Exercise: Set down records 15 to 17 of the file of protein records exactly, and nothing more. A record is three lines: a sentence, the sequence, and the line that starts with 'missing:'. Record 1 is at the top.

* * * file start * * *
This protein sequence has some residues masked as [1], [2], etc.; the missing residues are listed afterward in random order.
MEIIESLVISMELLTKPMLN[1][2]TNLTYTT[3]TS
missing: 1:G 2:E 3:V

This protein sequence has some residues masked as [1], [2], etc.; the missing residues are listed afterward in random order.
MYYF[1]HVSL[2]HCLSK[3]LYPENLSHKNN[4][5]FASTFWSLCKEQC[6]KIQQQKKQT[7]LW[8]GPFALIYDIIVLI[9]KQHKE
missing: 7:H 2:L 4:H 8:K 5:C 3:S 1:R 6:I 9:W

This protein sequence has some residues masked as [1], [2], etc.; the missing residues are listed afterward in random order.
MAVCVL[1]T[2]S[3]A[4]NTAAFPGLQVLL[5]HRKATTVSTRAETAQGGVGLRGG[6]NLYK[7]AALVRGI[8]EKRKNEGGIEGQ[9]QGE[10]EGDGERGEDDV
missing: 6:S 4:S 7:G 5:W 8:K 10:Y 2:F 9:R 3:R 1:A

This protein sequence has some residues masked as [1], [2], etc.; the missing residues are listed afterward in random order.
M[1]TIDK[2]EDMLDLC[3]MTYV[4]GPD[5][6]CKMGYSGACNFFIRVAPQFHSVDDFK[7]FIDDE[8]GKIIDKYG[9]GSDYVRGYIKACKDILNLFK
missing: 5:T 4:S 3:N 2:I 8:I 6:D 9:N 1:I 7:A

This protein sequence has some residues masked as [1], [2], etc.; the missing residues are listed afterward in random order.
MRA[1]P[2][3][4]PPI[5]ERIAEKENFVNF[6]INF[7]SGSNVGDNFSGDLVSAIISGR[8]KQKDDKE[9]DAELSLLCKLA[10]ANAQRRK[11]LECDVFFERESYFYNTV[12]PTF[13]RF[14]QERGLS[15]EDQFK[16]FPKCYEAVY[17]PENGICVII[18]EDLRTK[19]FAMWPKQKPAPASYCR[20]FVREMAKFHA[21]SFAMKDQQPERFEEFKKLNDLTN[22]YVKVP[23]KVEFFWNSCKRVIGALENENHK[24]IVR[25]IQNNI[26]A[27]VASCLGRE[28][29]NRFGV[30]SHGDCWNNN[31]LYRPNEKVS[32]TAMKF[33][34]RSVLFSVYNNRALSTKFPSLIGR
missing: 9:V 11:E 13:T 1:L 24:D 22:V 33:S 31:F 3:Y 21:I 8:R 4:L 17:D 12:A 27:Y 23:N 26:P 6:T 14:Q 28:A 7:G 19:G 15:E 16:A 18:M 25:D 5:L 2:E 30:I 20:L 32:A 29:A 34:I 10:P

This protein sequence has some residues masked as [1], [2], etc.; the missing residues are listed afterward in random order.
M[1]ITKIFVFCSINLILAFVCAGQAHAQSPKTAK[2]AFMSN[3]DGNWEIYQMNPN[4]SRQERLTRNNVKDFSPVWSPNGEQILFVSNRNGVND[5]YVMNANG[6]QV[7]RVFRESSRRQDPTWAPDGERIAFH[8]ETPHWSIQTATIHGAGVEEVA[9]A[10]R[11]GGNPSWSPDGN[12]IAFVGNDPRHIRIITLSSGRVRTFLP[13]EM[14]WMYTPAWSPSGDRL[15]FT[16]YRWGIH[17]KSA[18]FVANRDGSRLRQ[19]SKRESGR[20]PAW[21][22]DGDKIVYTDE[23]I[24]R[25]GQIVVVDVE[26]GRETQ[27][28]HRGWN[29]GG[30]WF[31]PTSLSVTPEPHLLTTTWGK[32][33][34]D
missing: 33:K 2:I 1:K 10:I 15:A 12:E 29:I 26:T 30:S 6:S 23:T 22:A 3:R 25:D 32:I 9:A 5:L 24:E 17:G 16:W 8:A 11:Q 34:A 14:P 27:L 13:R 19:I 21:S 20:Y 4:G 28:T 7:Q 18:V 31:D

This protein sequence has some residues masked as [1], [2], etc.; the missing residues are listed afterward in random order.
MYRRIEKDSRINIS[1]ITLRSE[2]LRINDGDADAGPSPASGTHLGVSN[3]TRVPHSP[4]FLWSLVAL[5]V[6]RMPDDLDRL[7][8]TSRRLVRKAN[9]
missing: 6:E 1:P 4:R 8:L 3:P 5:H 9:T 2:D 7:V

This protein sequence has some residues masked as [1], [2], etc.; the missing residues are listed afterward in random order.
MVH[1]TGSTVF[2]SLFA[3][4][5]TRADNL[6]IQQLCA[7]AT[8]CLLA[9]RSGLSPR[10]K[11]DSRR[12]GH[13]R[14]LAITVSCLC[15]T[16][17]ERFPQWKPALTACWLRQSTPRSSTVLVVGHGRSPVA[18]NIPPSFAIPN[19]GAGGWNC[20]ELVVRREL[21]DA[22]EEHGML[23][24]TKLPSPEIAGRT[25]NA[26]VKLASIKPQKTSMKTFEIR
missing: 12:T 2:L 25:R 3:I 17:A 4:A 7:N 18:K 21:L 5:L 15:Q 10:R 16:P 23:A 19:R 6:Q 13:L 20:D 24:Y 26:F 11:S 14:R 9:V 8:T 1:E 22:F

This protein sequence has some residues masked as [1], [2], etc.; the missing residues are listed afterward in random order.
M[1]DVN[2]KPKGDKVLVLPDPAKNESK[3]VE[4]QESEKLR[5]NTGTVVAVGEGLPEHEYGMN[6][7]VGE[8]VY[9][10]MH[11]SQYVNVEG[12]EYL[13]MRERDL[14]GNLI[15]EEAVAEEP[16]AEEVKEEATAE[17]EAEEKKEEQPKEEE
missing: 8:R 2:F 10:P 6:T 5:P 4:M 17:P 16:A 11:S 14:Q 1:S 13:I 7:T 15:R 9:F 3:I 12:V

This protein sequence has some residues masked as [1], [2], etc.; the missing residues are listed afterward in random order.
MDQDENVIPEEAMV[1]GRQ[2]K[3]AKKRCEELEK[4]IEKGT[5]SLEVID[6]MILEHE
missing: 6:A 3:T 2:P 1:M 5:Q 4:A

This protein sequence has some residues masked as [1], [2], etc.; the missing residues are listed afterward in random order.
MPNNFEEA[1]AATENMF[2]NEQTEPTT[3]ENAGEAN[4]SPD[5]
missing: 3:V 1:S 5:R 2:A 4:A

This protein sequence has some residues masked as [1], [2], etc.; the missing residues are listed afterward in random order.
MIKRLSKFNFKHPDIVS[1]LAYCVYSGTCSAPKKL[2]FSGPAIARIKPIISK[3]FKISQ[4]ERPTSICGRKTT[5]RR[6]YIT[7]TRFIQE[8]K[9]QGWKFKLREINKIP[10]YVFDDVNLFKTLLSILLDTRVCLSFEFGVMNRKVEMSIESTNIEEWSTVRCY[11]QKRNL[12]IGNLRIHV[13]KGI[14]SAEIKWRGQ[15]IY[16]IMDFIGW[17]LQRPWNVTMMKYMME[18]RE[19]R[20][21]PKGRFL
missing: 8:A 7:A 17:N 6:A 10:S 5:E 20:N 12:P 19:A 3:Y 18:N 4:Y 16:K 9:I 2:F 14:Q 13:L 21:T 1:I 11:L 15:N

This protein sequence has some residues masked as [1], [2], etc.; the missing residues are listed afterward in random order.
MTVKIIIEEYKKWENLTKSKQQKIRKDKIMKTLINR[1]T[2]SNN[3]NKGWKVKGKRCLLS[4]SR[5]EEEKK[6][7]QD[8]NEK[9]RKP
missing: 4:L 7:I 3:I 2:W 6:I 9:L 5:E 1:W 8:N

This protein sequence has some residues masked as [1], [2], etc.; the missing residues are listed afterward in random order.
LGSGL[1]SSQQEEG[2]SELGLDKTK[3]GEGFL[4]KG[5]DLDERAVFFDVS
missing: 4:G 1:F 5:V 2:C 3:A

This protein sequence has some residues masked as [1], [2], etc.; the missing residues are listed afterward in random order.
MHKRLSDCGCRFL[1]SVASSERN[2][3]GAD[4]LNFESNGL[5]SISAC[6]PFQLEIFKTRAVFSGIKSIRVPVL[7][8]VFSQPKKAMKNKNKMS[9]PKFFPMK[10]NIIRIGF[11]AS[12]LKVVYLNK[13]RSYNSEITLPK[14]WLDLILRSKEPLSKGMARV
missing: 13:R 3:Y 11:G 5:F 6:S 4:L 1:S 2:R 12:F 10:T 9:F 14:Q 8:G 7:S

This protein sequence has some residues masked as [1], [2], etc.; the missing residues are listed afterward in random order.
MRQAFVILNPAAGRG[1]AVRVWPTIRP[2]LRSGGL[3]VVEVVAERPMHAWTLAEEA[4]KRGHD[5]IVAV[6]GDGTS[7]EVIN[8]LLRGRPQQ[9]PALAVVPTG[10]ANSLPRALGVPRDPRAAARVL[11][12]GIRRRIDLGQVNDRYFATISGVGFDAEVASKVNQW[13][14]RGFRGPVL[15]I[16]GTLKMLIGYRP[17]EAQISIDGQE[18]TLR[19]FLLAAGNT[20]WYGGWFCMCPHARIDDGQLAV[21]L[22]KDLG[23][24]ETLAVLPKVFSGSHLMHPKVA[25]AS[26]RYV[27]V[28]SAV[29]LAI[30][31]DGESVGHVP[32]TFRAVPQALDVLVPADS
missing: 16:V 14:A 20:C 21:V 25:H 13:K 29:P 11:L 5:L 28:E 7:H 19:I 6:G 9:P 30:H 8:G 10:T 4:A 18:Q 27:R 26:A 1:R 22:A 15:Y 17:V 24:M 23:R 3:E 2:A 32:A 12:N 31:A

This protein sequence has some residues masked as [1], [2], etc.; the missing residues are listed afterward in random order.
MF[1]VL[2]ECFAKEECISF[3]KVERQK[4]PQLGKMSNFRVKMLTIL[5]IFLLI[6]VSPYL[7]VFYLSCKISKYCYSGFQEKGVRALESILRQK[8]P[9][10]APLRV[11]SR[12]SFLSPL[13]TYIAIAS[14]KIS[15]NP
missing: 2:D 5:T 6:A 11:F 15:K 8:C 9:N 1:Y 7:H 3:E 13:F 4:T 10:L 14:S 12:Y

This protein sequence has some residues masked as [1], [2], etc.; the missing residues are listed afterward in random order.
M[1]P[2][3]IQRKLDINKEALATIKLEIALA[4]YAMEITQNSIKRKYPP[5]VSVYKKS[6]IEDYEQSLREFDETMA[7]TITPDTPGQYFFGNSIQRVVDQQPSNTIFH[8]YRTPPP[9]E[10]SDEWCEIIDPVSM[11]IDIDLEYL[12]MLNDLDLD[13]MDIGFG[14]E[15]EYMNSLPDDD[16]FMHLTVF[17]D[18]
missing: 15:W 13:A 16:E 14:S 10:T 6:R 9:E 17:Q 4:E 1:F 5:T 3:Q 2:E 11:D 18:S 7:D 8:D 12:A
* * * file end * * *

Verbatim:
This protein sequence has some residues masked as [1], [2], etc.; the missing residues are listed afterward in random order.
MHKRLSDCGCRFL[1]SVASSERN[2][3]GAD[4]LNFESNGL[5]SISAC[6]PFQLEIFKTRAVFSGIKSIRVPVL[7][8]VFSQPKKAMKNKNKMS[9]PKFFPMK[10]NIIRIGF[11]AS[12]LKVVYLNK[13]RSYNSEITLPK[14]WLDLILRSKEPLSKGMARV
missing: 13:R 3:Y 11:G 5:F 6:S 4:L 1:S 2:R 12:F 10:T 9:F 14:Q 8:G 7:S

This protein sequence has some residues masked as [1], [2], etc.; the missing residues are listed afterward in random order.
MRQAFVILNPAAGRG[1]AVRVWPTIRP[2]LRSGGL[3]VVEVVAERPMHAWTLAEEA[4]KRGHD[5]IVAV[6]GDGTS[7]EVIN[8]LLRGRPQQ[9]PALAVVPTG[10]ANSLPRALGVPRDPRAAARVL[11][12]GIRRRIDLGQVNDRYFATISGVGFDAEVASKVNQW[13][14]RGFRGPVL[15]I[16]GTLKMLIGYRP[17]EAQISIDGQE[18]TLR[19]FLLAAGNT[20]WYGGWFCMCPHARIDDGQLAV[21]L[22]KDLG[23][24]ETLAVLPKVFSGSHLMHPKVA[25]AS[26]RYV[27]V[28]SAV[29]LAI[30][31]DGESVGHVP[32]TFRAVPQALDVLVPADS
missing: 16:V 14:A 20:C 21:V 25:H 13:K 29:P 11:L 5:L 28:E 7:H 19:I 6:G 9:P 30:H 8:G 10:T 4:A 18:Q 27:R 26:A 1:R 22:A 15:Y 17:V 24:M 23:R 3:E 2:A 32:A 12:N 31:A

This protein sequence has some residues masked as [1], [2], etc.; the missing residues are listed afterward in random order.
MF[1]VL[2]ECFAKEECISF[3]KVERQK[4]PQLGKMSNFRVKMLTIL[5]IFLLI[6]VSPYL[7]VFYLSCKISKYCYSGFQEKGVRALESILRQK[8]P[9][10]APLRV[11]SR[12]SFLSPL[13]TYIAIAS[14]KIS[15]NP
missing: 2:D 5:T 6:A 11:F 15:K 8:C 9:N 1:Y 7:H 3:E 13:F 4:T 10:L 14:S 12:Y